How to check error validation for a specific field?
To check for a specific field you need to use the below DOM code.

Question 21:
What does SPA (Single Page Application) mean?
SPA is a concept where rather loading pages from the server by doing post backs we create a single shell page or master page and load the Web pages inside that master page.

Question 22:
How can we implement SPA with Angular?
By using Angular routes.

Question 23:
How to implement routing in Angular?
Implementing Angular route is a five-step process:
Step 1: Add the “angular-route.js” file to your view.

Step 2: Inject “ngRoute” functionality while creating Angular app object.

Step 3: Configure the route provider.
In route provider we need to define which URL pattern will load which view. For instance in the below code we are saying “Home” loads “Yoursite/Home” view and “Search” loads “YourSite/ Search” view.

Step 4: Define hyperlinks.
Define hyperlink with the structure as shown below. So now when user clicks on the below anchor hyperlinks, these actions are forwarded to route provider and router provider loads the view accordingly.

Step 5: Define sections where to load the view.
Once the action comes to the router provider it needs a place holder to load views. That’s defined by using the “ng-view” tag on a HTML element. You can see in the below code we have created a “Div” tag with a place holder. So the view will load in this section.

So if we summarize angular routing is a three-step process. Figure 8.21 shows a visual diagram for the same.

  • Step 1: End user clicks on a hyperlink or button and generates action.
  • Step 2: This action is routed to the route provider.
  • Step 3: Router provider scans the URL (Uniform Resource Locator) and loads the view in the place holder defined by “ng-view” attribute.

Question 24:
How can we create a custom directive in Angular?
Till now we have looked in to pre-defined Angular directives like “ng-controller”, “ng-model” and so on. But what if we want to create our own custom Angular directive and attach it with HTML elements as shown in the below code.

To create a custom directive we need to use the “directive” function to register the directive with angular application. When we call the “register” method of “directive” we need to specify the function which will provide the logic for that directive.
For example, in the below code we have created a copyright directive and it returns a copyright text. Please note “app” is an Angular application object which has been explained in the previous sections.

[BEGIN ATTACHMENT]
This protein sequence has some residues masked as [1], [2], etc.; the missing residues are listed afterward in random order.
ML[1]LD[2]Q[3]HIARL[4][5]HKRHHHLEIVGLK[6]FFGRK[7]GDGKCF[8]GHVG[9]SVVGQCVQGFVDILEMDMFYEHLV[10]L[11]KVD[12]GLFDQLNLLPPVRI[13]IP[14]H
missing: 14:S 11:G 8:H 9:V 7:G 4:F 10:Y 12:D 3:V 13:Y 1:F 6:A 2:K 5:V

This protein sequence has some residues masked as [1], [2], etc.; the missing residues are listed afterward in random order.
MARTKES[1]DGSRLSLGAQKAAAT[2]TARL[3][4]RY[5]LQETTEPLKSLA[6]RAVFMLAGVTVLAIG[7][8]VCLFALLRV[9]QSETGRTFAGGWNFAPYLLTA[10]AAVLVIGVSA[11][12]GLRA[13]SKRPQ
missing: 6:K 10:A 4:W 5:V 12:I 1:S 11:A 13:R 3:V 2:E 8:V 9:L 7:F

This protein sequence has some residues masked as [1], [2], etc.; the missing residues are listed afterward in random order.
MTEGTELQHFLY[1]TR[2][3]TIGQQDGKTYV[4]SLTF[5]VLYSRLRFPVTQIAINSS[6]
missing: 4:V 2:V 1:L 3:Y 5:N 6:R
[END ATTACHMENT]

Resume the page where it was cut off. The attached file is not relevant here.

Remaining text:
The above custom directive can be later used in elements as shown in below code.

Question 25:
What kind of naming conventions is used for custom directives?
For angular custom directive the best practice is to follow camel casing and that also with at least two letter’s. In camel case naming convention we start with a small letter, followed by a capital letter for every word.
Some example of camel cases are “loopCounter”, “isValid” and so on.
So when you register a custom directive it should be with camel case format as shown in the below code “companyCopyRight” and in the Figure 8.22 as well.

Later when this directive is consumed inside HTML before each capital letter of camel case we need to insert a as specified in the below code.

If you are making a one letter prefix like “copyright” it is very much possible that tomorrow if HTML team creates a tag with the same name, it will clash with your custom directive. That’s why angular team recommends camel case which inserts a in between to avoid further collision with future HTML tags.

Question 26:
What are the different custom directive types in Angular JavaScript?
There are different flavors of Angular directives depending till what level you want to restrict your custom directive.
In other words do you want your custom directive to be applied only on HTML element or only on an attribute or just to CSS (Cascading Style Sheet), etc.
So in all there are four different kinds of custom directives:

  • Element directives (E)
  • Attribute directives (A)
  • CSS class directives (C)
  • Comment directives (M)

Below is a simple custom directive implementation at the element level.

The “restrict” property is set to “E” which means that this directive can only be used at element level as shown in the code snippet below.

ff you fry to use it at an attribute fevef as shown in the below code It will not work.

So “E” for element, “A” for attribute, “C” for CSS and “M” for comments.

Question 27:
What if I want custom directives to be applied on element as well as attributes?

Question 28:
Can I set an Angular directive template to a HTML Web page?
Yes, you can set template to page directly by using “templateUrl” property of the directive as shown in the code snippet below.

Some more questions of Angular for home work.